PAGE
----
40031
Material Type
Research report
Physical Description
67 p.
Sector
Wood Products
Field
Sustainable Construction
Research Area
Building Systems
Subject
Midply
Wall strength
Walls
Mechanical properties
Joints
Design
Building construction
Series Number
Canadian Forest Service No. 20
Project No. 1517
Language
English
Abstract
The MIDPLY™ Shearwall System has been developed by Forintek. The system is designed to provide superior resistance to earthquake and wind loads. The improved performance is achieved by rearrangement of wall framing components and sheathing used in standard shear walls. Possible applications of the system are a) platform-frame construction where additional lateral load capacity is needed (e.g., narrow shear walls next to garage and large window openings); b) post and beam construction (e.g., as an insert between posts and beams); c) seismic upgrading of existing structures; and d) manufactured housing systems directed at areas with high risk of earthquakes and hurricanes. The proof-of-concept for the MIDPLY™ wall system design and construction method was established through testing and analysis of full-scale test specimens subjected to monotonic (ramp), cyclic and dynamic displacement schedules. A commercialisation plan was developed and distributed to project collaborators. The MIDPLY™ wall system is currently being considered by a large Canadian construction company in the design of several multi-storey wood-frame buildings.
Walls - Tests
Walls - Strength
Building construction - Design
Joints and fastenings - Nailed - Tests
Documents
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MIDPLY™ wall system : progress report

https://library.fpinnovations.ca/en/permalink/fpipub5540
Author
Karacabeyli, Erol
Ni, Chun
Stiemer, S.
Fraser, Henley
Date
March 1998
Edition
37484
Material Type
Research report
Field
Sustainable Construction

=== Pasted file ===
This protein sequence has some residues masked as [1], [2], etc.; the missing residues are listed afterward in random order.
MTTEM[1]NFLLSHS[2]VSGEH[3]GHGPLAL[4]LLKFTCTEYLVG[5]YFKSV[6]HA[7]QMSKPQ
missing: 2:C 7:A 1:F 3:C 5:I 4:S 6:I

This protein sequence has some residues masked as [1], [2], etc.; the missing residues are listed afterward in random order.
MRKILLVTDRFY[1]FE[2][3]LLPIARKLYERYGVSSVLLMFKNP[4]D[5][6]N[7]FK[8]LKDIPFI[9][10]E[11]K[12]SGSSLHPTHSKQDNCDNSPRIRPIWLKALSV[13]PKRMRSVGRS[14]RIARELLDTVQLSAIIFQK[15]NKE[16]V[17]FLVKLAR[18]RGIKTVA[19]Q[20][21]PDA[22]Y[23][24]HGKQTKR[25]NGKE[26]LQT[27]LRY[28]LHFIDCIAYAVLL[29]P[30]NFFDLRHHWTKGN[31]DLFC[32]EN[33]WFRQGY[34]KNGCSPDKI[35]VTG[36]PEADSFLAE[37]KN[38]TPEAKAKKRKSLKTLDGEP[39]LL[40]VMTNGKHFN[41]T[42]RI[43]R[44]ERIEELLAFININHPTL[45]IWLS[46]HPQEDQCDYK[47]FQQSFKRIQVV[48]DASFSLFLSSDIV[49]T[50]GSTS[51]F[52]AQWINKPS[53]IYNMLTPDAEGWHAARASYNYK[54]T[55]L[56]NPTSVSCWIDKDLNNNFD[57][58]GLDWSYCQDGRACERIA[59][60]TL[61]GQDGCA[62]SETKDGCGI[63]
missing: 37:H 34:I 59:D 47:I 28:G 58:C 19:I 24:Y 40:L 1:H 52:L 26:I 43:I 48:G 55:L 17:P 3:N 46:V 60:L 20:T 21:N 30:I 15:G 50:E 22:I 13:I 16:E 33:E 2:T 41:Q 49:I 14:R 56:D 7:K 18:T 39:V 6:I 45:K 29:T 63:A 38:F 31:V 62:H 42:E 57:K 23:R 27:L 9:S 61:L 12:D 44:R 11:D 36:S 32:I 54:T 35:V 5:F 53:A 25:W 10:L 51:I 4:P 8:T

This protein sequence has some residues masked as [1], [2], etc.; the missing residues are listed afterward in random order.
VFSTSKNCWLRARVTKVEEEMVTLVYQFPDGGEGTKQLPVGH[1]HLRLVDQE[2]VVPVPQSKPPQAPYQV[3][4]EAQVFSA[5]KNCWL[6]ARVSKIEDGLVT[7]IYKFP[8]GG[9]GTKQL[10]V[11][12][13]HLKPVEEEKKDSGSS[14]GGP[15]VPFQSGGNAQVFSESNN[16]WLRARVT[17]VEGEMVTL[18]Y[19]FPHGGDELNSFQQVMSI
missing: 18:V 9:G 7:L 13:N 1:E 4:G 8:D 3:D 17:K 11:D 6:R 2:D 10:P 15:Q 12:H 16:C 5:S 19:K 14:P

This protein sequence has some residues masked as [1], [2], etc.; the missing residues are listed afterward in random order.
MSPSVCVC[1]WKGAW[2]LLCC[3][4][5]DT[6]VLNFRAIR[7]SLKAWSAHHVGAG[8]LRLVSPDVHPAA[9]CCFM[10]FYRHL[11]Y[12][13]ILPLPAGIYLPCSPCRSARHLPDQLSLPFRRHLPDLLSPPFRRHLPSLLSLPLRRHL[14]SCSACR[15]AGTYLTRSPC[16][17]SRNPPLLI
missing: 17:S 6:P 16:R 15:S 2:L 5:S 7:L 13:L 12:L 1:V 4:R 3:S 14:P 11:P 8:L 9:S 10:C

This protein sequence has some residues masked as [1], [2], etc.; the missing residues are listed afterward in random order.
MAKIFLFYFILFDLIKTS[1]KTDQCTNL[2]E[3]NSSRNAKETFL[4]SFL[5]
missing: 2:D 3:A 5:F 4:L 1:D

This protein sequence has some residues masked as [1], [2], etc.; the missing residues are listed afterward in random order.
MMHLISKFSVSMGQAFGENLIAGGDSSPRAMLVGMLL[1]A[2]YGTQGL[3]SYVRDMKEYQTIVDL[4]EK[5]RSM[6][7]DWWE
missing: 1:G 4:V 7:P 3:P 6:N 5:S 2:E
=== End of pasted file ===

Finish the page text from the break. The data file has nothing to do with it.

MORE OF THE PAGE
Author
Karacabeyli, Erol
Ni, Chun
Stiemer, S.
Fraser, Henley
Contributor
Canada. Canadian Forest Service.
Date
March 1998
Edition
37484
Material Type
Research report
Physical Description
24 p.
Sector
Wood Products
Field
Sustainable Construction
Research Area
Building Systems
Subject
Midply
Wall strength
Walls
Mechanical properties
Joints
Design
Building construction
Series Number
Canadian Forest Service No. 22A;1517
W-1523
Location
Vancouver, British Columbia
Language
English
Abstract
Full-scale test results of the MIDPLY™ wall system are presented along with the test results obtained on nailed joints with single and double shear planes. Research findings to date indicate that MIDPLY™ shear wall is a cost effective wall system, which has superior lateral load resistant capacity when compared to standard wood-frame shear walls. The effects of nail type and spacing, number of shear planes, panel type and thickness, vertical loads, exterior sheathing, and end stud configuration on the lateral load carrying characteristics of MIDPLY™ wall system are studied. Comparisons with the standard shear wall system are made. Based on the findings in the first year, a standard MIDPLY™ shear wall system is selected and will be used as the basis in the second year of this project. An industrial advisory group including two prefabricated home manufacturers, and a major wood products producer was established. A meeting of this group took place where key issues were discussed.
Walls - Tests
Walls - Strength
Building construction - Design
Joints and fastenings - Nailed - Tests
Documents